Via Rail[edit]

The CPR continued to use the station until 1978 when it transferred responsibility for its passenger rail service to federal Crown corporation Via Rail, however the hotel was closed in the early 1960s and used for office space for the railway. CPR maintained ownership of the building throughout Via Rail operations in McAdam from 1978 to 1981 and 1985 to 1994.

Via Rail cancelled the Atlantic in 1981, leaving McAdam with no passenger service. This train was reinstated in 1985 but cut to tri-weekly in 1990 and cancelled completely on December 17, 1994, in light of CPR's Canadian Atlantic Railway subsidiary planning to abandon the entire railway from Saint John to Montreal.

Municipal ownership[edit]

The CPR sold its line through McAdam to the New Brunswick Southern Railway but the station has been vacant since Via Rail service was terminated in December 1994. The station was designated a protected heritage railway station by the federal government and the NBSR transferred ownership of the structure to the village of McAdam in the late 1990s. Since then, the village has undertaken fundraising and maintenance repairs to the structure and opened it during the summer months for tours.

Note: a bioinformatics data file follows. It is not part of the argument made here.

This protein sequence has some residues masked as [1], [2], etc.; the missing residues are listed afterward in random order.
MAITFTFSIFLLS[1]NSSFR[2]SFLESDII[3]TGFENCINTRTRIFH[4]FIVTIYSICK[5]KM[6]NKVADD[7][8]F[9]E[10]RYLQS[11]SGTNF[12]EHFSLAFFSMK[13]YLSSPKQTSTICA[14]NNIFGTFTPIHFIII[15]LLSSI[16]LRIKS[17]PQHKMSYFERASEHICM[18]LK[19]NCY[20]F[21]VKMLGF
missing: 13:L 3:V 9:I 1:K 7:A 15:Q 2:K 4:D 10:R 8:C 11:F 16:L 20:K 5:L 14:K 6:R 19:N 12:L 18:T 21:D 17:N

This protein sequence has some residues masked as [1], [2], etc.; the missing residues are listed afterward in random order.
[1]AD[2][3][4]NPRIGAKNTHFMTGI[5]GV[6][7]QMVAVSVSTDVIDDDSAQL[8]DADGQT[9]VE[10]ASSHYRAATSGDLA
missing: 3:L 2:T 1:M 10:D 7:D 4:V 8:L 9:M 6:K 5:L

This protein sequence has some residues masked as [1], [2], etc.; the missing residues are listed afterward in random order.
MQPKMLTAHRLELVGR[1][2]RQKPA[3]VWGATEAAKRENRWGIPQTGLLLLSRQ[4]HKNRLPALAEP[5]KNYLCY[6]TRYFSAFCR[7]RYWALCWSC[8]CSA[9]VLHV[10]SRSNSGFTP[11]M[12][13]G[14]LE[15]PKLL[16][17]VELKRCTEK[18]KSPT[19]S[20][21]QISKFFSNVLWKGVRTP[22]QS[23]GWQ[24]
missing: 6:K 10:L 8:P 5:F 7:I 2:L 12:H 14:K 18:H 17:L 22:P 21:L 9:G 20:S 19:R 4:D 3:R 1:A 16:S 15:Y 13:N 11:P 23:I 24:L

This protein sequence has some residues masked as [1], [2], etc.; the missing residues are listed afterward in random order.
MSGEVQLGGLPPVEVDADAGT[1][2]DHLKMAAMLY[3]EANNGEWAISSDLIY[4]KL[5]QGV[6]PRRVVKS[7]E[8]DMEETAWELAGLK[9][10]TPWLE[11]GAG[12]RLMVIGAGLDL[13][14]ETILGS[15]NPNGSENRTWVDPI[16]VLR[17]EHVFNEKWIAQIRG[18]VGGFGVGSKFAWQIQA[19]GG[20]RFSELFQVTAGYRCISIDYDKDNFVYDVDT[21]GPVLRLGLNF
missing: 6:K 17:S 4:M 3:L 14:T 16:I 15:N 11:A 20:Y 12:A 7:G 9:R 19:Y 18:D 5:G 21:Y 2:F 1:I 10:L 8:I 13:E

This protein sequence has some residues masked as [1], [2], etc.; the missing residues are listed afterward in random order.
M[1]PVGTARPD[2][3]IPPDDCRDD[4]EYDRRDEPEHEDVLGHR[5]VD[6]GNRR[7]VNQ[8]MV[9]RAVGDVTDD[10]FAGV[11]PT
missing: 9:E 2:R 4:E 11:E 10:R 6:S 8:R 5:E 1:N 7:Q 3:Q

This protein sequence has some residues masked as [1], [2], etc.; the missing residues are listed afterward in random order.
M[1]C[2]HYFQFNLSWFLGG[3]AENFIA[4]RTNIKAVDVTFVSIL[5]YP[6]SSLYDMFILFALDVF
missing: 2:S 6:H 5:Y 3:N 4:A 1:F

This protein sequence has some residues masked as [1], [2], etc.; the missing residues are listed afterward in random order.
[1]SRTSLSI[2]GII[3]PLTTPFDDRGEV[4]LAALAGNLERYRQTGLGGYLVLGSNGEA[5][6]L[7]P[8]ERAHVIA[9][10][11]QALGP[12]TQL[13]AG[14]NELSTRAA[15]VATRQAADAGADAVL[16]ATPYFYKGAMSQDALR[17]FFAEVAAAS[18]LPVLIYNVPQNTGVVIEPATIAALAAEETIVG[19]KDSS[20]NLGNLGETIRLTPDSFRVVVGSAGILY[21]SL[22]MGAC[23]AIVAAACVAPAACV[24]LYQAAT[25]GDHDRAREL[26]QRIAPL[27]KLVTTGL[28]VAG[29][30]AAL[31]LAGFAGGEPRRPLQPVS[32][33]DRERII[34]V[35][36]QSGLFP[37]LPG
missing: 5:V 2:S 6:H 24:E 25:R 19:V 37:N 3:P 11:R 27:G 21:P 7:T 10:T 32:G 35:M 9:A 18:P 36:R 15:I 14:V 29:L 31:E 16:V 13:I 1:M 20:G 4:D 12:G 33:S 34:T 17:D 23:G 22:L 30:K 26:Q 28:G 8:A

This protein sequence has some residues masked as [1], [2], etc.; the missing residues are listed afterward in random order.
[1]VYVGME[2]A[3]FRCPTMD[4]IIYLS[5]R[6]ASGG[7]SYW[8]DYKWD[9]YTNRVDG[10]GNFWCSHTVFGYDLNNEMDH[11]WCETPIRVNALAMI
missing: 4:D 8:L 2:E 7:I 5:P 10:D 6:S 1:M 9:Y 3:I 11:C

The station is currently designated as a National Historic Site of Canada[1] and Provincial Historic Site.

McAdam Railway Station


Constructed of local granite by the Canadian Pacific Railway, this combined station/hotel in the Chateau style symbolizes the railway's significance to this community.

— Provincial Historic Site plaque


On 5 May 1989 Canada Post issued 'Railway Station, McAdam' designed by Raymond Bellemare. The stamp features an image of the McAdam Railway station, which was designed by Montreal architect Edward Maxwell. The $2 stamps are perforated 13.5 and were printed by British American Bank Note Company & Canadian Bank Note Company, Limited.[2]


External links[edit]

Coordinates: 45°35′25″N 67°19′44″W / 45.5903°N 67.3288°W / 45.5903; -67.3288